About 215,000 homes and businesses in Florida are without power as Hurricane Nicole bears down on the US state.
Emergency and evacuation orders have been put in place and residents have been urged to stay indoors as heavy rain and storms are forecast.
Nicole has already hit the Bahamas as a massive Category 1 hurricane and caused widespread flooding.
Storms of this size this late in the year are extremely rare.
Nicole made landfall on Florida’s east coast as a hurricane at 03:00 EST (08:00 GMT) with sustained winds of up to 75 mph (120 km/h). These have weakened slightly to around 60 mph and Nicole has been downgraded to a tropical storm as it makes its way northwest across the Sunshine State.
The storm is expected to weaken further as it heads north toward Georgia and the Carolinas over the next two days.
Its remnants could potentially even hit Ohio, Pennsylvania and New York later in the week.
Most of Florida’s 22 million residents remained under tropical storm, high wind and storm surge warnings along with local hurricane advisories urging people to stay indoors and watch for flooding.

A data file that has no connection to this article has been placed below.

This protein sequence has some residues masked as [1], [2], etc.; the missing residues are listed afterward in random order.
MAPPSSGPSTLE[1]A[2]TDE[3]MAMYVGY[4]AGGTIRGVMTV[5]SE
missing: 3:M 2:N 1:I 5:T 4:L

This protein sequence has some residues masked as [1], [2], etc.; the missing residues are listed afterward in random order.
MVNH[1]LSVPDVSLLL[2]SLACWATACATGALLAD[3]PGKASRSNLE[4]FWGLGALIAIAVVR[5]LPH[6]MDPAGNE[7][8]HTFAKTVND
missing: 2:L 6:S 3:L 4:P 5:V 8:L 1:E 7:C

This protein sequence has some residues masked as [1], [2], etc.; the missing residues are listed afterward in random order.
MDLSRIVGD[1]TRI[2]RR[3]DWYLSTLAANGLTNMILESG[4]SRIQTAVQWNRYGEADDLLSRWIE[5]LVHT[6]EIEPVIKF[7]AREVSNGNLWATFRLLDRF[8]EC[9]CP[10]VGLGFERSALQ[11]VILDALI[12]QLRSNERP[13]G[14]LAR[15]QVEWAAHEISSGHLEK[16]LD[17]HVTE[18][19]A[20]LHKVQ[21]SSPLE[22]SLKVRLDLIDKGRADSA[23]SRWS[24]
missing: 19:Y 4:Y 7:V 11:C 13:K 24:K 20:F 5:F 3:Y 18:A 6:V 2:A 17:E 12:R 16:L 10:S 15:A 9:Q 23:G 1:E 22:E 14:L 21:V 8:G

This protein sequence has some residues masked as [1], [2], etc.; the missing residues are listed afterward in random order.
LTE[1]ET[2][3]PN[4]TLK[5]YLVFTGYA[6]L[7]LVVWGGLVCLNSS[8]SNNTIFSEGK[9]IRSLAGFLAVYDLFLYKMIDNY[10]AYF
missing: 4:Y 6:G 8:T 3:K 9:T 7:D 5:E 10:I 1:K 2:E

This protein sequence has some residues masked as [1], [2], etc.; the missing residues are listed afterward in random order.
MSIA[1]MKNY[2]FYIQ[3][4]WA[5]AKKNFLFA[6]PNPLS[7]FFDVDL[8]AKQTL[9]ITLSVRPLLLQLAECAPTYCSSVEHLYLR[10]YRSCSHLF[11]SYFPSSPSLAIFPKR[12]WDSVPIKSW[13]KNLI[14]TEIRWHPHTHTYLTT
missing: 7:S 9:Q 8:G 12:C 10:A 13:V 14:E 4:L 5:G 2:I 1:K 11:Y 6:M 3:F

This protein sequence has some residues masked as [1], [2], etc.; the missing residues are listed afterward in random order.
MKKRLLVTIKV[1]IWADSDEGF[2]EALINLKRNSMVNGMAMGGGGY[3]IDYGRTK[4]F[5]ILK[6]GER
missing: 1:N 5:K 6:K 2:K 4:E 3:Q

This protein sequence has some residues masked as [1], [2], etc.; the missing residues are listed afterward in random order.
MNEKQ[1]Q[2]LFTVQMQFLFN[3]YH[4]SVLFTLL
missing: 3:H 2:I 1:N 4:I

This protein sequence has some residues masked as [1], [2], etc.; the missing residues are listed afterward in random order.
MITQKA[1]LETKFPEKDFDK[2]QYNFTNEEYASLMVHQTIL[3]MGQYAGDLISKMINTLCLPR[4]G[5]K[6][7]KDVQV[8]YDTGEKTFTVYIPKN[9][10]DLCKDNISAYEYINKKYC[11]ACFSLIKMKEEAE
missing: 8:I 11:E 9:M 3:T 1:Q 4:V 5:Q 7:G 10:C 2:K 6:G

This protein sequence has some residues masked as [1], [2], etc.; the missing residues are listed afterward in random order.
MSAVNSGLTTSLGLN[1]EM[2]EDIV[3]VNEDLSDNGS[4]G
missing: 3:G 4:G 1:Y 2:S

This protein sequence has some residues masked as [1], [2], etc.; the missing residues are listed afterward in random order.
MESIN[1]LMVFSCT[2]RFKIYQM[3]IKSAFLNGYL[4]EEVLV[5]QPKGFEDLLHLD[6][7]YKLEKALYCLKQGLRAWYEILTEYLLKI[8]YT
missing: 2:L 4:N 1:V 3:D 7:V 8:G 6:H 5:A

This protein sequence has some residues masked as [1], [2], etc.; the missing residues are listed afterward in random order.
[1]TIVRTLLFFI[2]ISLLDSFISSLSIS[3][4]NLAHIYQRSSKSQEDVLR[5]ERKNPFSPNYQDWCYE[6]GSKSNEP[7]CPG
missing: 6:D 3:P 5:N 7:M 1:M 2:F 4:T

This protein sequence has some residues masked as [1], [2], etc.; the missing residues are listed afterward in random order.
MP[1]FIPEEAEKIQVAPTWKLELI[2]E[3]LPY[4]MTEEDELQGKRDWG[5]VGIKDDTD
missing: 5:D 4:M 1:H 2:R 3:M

Forty-five of the state’s 67 counties are under a state of emergency and four counties are under a mandatory evacuation order.
The NHC has warned of flooding caused by wind-driven waves flowing inland in low-lying areas, and said strong winds are likely to bring down trees and power lines. Footage on social media showed this was already underway.
Fifteen emergency shelters have been opened, 20 school districts have closed their facilities and 1,600 utility workers are on standby to restore power.
Ahead of Nicole’s arrival, Disney World and Universal Orlando Resort closed early Wednesday and Orlando International Airport grounded commercial flights.
Nicole’s arrival is also expected to further disrupt Nasa’s long-delayed rocket launch, which aims to bring Americans one step closer to returning to the Moon.
The Artemis 1 mission had already been postponed to November 19, but there are fears that flying debris from the storm could damage the exposed rocket.
Nicole’s late arrival follows a relatively quiet storm season – for the first time since 1997, not a single hurricane or tropical storm formed in the Atlantic basin this August.
November hurricanes are rare in Florida. Since record-keeping began in 1853, the solar eclipse has been affected by only two: 1935 and 1985.
Nicole comes just weeks after Hurricane Ian hit Florida, killing more than 140 people and causing $60 billion worth of damage.